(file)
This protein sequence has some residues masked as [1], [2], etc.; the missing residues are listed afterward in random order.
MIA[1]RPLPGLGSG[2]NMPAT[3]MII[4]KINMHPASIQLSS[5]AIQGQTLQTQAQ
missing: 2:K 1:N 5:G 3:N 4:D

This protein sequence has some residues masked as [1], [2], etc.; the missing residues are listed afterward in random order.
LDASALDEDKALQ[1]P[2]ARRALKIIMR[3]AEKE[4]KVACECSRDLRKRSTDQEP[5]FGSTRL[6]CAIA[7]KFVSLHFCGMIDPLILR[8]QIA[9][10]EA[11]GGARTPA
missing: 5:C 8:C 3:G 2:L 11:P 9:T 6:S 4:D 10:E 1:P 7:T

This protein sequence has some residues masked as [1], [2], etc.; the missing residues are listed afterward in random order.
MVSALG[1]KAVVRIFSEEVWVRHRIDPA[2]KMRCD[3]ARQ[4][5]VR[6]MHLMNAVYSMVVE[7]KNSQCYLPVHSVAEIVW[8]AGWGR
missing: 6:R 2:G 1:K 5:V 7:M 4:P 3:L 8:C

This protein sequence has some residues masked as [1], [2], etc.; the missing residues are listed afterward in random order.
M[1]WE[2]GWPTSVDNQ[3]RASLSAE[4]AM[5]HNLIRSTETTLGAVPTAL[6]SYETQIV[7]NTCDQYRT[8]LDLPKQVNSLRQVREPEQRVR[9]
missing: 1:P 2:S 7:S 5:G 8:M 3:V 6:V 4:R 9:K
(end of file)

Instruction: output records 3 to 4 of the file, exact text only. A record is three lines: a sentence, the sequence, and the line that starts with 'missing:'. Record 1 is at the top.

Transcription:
This protein sequence has some residues masked as [1], [2], etc.; the missing residues are listed afterward in random order.
MVSALG[1]KAVVRIFSEEVWVRHRIDPA[2]KMRCD[3]ARQ[4][5]VR[6]MHLMNAVYSMVVE[7]KNSQCYLPVHSVAEIVW[8]AGWGR
missing: 6:R 2:G 1:K 5:V 7:M 4:P 3:L 8:C

This protein sequence has some residues masked as [1], [2], etc.; the missing residues are listed afterward in random order.
M[1]WE[2]GWPTSVDNQ[3]RASLSAE[4]AM[5]HNLIRSTETTLGAVPTAL[6]SYETQIV[7]NTCDQYRT[8]LDLPKQVNSLRQVREPEQRVR[9]
missing: 1:P 2:S 7:S 5:G 8:M 3:V 6:V 4:R 9:K